- The Washington Times - Wednesday, November 2, 2005

HORN OF AFRICA

Ethiopia, Eritrea move tanks, troops

UNITED NATIONS — Secretary-General Kofi Annan is concerned by U.N. peacekeeper reports that rival Ethiopia and Eritrea have moved tanks and troops toward their shared border, a top aide said yesterday.

“It is essential at this stage, at a very fragile moment, that neither Eritrea nor Ethiopia make any movement that could be misunderstood by the other side and could lead to a very dangerous situation,” said Jean-Marie Guehenno, the head of U.N. peacekeeping operations.

The two Horn of Africa neighbors fought a two-year border war that ended in 2000. Peacekeepers between the armies said Tuesday that the situation on the ground was no longer stable, but “tense.”

NIGERIA

Military accused of killing civilians

LAGOS — Nigerian security forces often fire on unarmed civilians while protecting foreign oil firms in the Niger Delta, Amnesty International said early today, calling on U.S. and British firms to investigate two incidents.

Amnesty released its report a week before the anniversary of the execution of minority rights activist Ken Saro-Wiwa, who was hanged in 1995 after a show trial conducted by the military regime.

MAURITANIA

Court shields assets of former ruling party

NOUAKCHOTT — The administrative court here put the assets of the former ruling Republican Party for Social Democracy (PRDS) under judicial safeguard Tuesday, an attorney for the party told Agence France-Presse.

The PRDS, which feared its property would be confiscated, requested the action, said attorney Sid El Moctar Ould Sidi. The party has been out of power since Maaouya Ould Sid Ahmed Taya was ousted Aug. 3.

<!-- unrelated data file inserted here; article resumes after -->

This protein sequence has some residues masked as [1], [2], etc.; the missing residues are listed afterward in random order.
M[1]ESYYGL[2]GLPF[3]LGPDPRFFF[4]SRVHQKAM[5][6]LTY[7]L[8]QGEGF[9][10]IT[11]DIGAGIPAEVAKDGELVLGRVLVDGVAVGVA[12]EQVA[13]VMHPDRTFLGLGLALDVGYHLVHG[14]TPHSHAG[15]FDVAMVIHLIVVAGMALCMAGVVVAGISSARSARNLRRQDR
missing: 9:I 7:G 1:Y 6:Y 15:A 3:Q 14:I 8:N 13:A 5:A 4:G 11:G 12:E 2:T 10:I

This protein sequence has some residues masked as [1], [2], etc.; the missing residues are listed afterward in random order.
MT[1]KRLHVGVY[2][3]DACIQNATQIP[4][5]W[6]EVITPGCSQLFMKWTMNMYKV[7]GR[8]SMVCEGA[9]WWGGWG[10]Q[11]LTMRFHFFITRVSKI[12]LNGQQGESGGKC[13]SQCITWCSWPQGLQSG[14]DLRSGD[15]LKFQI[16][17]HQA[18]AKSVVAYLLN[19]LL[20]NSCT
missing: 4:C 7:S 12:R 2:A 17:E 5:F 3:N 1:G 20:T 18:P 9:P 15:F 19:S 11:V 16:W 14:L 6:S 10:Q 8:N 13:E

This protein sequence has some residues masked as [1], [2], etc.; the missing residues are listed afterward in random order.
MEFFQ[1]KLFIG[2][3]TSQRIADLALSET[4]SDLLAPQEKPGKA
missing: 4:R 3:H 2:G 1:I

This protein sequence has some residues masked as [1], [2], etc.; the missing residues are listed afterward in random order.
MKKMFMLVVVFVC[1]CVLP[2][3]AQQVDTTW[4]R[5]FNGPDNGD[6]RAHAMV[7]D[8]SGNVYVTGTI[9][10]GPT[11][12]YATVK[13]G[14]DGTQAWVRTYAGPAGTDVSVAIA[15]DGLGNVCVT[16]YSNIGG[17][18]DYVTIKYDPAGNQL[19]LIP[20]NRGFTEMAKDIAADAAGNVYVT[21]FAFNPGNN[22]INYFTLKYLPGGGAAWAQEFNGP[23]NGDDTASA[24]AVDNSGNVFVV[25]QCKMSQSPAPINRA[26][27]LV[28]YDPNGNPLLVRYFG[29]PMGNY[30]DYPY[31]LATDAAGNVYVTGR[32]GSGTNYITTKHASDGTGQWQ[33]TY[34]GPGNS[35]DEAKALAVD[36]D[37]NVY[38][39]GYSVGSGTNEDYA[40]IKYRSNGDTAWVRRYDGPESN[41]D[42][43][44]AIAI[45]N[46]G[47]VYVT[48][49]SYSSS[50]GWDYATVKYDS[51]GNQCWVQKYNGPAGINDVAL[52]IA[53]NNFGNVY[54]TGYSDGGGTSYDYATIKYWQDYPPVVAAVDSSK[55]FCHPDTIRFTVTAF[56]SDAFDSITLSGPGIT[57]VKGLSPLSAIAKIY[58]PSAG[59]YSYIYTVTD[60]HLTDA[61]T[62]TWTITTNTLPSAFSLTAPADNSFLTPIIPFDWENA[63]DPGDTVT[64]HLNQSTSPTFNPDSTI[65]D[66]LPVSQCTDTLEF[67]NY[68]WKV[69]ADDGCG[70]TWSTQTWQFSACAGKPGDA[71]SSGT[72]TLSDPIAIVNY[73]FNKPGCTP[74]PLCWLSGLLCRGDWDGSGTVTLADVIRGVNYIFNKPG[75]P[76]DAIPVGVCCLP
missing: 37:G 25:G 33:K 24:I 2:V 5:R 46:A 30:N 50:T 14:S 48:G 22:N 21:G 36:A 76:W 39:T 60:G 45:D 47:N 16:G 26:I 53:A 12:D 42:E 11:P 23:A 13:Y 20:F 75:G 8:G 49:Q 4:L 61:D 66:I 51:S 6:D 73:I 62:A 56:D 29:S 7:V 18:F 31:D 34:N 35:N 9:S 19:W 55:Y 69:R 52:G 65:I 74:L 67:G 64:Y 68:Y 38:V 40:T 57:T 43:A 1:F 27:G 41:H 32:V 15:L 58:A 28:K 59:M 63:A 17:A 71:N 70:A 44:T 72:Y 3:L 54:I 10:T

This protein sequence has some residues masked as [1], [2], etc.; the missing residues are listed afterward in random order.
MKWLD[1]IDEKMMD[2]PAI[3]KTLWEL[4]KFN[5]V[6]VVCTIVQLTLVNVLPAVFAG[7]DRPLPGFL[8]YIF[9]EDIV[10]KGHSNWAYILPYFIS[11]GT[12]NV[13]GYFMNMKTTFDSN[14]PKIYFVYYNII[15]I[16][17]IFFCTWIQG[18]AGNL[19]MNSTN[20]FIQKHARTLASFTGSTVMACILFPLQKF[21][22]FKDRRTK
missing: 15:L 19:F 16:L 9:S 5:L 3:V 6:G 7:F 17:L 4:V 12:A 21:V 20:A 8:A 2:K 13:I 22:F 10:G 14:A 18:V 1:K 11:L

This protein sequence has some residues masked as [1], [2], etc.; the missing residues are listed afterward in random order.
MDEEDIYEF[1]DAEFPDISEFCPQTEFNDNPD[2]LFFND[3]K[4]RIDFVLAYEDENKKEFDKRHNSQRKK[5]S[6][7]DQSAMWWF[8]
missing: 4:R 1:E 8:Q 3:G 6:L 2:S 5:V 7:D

Weekly notes …

The world’s leading economic powers and emerging countries agreed at a meeting in London to use clean-energy technology to combat climate change, host Britain said yesterday. The Group of Eight industrial nations engaged in talks Tuesday with countries including China and India to find ways to develop sustainable energy sources and clean technology before a United Nations climate conference this month in Montreal. The meeting tried to emphasize technological solutions rather than setting pollution “targets.” … The editor of one of Guinea’s leading weeklies has been jailed for an article unfavorable to Prime Minister Cellou Dalein Diallo, the newspaper told Agence France-Presse yesterday. Louis Esperant Celestin, editor of Guinee Actuelle, was “kidnapped” from the newspaper late Tuesday by five police officers and taken to a police station for questioning, his wife told Agence France-Presse. He reportedly has been transferred to the jail in Conakry but has not been charged.

From wire dispatches and staff reports

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